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VELEIA (Velleia) Emilia, Italy.

A city between Parma and Genoa, some 30 km S of Piacenza (Placentia). Its location on the Roman road from the Po valley near Placentia to the sea at Luna made it an important center of agricultural trade from the later 2d c. B.C. until its destruction in the 4th c. A.D.—probably by barbarian invaders, to judge from the burned and confused state of the ruins. The name probably comes from the local Ligurian tribe Eleates. The town became a Latin colony in 89 B.C. and in 49 B.C. attained full Roman citizenship as part of the Tribus Galeria. It prospered most from the 1st c. A.D. into the 3d. Fragments of the Lex Rubria found on the site indicate that its administration included duoviri, praefecti iure dicundo, quatuorviri aedilicia potestate, and seven augustales (in charge of celebrations in honor of the imperial family).

Excavations in the 18th c. revealed much of the forum and adjacent structures and some notable statues, with additional finds in various later explorations. It is an attractive site today.

The forum is one of the best preserved in Italy, with its pavement of sandstone (provided by Lucius Lucilius at his own expense) almost wholly intact and its drainage system still complete. It is oriented precisely, its N-S dimension being twice that of the E-W (32.75 x 17.25 m) rather than the Vitruvian norm of 3 to 2. Until the 2d c. A.D. it was a bit smaller than this, as the border construction shows. The adjacent area on the E and S is somewhat higher, owing to the slope there, with private houses on the elevated terracing. At the middle of the N and S ends are bases for equestrian statues: the S one of Claudius, the other seemingly of Vespasian. A third, larger base toward the NE corner is without extant identifying evidence. In the very middle a small base of red Verona stone probably carried a dedicatory inscription to the numen Augusti. Tuscan columns on the E, N, W sides formed a framing portico, the rounded brick pillars spaced at intervals of 6 m. Midway in these colonnades on the E and W sides are matching tables of colored marble, probably for banking use or for official measures.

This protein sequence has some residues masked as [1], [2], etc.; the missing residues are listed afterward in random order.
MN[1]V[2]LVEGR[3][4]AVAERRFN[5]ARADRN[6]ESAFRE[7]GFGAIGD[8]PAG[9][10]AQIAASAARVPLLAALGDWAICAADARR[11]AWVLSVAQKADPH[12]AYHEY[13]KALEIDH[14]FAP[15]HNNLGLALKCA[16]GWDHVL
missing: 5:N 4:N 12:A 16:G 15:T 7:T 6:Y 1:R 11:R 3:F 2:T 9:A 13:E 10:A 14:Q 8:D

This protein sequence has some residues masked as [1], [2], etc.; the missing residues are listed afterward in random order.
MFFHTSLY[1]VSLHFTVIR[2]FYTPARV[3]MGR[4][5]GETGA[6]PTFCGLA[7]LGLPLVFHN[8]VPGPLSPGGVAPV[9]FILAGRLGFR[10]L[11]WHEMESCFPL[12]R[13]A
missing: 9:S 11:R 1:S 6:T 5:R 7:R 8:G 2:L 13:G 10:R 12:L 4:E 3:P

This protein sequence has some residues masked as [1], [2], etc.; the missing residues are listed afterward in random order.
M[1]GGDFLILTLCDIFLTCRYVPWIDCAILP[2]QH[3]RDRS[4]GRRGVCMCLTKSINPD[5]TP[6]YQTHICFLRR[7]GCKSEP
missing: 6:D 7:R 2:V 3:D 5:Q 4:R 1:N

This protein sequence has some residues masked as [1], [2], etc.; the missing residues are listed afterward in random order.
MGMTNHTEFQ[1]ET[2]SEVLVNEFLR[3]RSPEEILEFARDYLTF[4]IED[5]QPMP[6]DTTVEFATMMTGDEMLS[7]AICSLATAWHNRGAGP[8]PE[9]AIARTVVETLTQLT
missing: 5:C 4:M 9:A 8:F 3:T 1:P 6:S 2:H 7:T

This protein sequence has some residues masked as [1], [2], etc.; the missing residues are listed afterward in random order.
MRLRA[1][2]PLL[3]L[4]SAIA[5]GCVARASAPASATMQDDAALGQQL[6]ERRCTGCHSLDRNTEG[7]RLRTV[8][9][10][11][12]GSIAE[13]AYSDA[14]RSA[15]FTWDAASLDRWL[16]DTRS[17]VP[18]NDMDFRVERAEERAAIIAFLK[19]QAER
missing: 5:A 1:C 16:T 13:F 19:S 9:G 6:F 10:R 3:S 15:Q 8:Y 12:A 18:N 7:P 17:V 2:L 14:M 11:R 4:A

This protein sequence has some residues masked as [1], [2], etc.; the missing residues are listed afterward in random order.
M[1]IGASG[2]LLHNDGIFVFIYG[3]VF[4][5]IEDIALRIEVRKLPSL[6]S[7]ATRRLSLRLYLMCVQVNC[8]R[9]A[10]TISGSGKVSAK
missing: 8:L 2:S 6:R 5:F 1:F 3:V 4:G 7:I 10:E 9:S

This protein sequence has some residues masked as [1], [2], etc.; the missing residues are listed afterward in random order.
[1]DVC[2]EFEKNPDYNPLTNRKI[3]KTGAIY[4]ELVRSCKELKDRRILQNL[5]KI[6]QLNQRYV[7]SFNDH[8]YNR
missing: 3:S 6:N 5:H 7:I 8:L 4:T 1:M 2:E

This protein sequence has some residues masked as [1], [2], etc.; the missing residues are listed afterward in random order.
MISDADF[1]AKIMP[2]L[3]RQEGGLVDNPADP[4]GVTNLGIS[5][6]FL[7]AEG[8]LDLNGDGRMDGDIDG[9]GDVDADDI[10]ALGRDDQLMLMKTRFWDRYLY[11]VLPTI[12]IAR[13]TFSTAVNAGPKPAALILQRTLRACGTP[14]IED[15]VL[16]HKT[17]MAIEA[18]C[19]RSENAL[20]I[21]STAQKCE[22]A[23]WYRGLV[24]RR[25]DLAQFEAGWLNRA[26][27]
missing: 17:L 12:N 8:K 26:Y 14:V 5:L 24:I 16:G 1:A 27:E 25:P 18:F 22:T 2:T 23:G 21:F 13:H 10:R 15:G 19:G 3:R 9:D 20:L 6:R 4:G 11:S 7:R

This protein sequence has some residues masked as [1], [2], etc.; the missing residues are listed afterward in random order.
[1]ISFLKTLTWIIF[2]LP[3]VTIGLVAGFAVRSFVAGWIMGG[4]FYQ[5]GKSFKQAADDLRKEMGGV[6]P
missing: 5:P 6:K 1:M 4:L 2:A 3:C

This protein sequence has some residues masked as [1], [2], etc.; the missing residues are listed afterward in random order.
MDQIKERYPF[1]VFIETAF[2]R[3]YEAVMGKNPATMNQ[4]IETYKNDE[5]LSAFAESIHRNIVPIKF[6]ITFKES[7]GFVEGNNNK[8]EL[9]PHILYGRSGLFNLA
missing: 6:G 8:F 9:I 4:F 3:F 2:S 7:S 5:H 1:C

The whole S end of the forum is closed, on a higher ground level, by the basilica (34.85 x 11.70 m). Its single nave has access at each end from inside the E or W portico, by way of a few steps. A rectangular room flanks the hall at each end, with connecting doorways. At the back wall opposite the forum there stood, on a raised platform, a notable series of marble statues of the Julio-Claudian family. Twelve survive. Among these, Livia, Drusus the Elder, Drusus the Younger, Claudius are identifiable.

At the N end of the forum stood a small temple (9.55 x 7.25 m) with a tetrastyle pronaos. The square building just E of it was probably the curia; that to the W, the Hall of Magistrates. The W side of the forum had a row of offices, including a chalcidicum (here probably used as a cloth market); on the E side were tabernae.

On a raised level to the SW of the forum are the baths: separate accommodations for men and for women. Much of their substructure survives. The amphitheater is SE of the forum area (54.85 x 44.10 m). Little of it remains, though its location and plan are clear.

Numerous imported bronze statuettes have been found in the ruins, many of them quite fine. Some are in the little museum on the site; the rest, along with other art finds at Veleia, are in the Parma museum.

The most notable epigraphic discovery is the Tabula Alimentaria of the time of Trajan (CIL XI, 1147), found by accident in the basilica area in 1747. This bronze plaque records the deposit by Trajan of 1,116,000 sesterces to promote agricultural development in Veleia, with the interest from it (at 5 percent) to provide food for 300 poor children of the town. Many details of economic, topographical, and administrative arrangements are also included. Another bronze tablet preserves part of the text of the Lax Rubria de Gallia Cisalpina on judicial administration followed here.


G. Antolini, Le Ruine di Velleia Misurate e Disegnate (1822 and 1831); G. Mariotti, “Gli Scavi di Velleia,” NSc (1877) 157-192; R. Andreotti, Velleia (1934); S. Aurigemma, Velleia (1940)PI; EAA 7 (1966) 1116-17 (G. Mansuelli).


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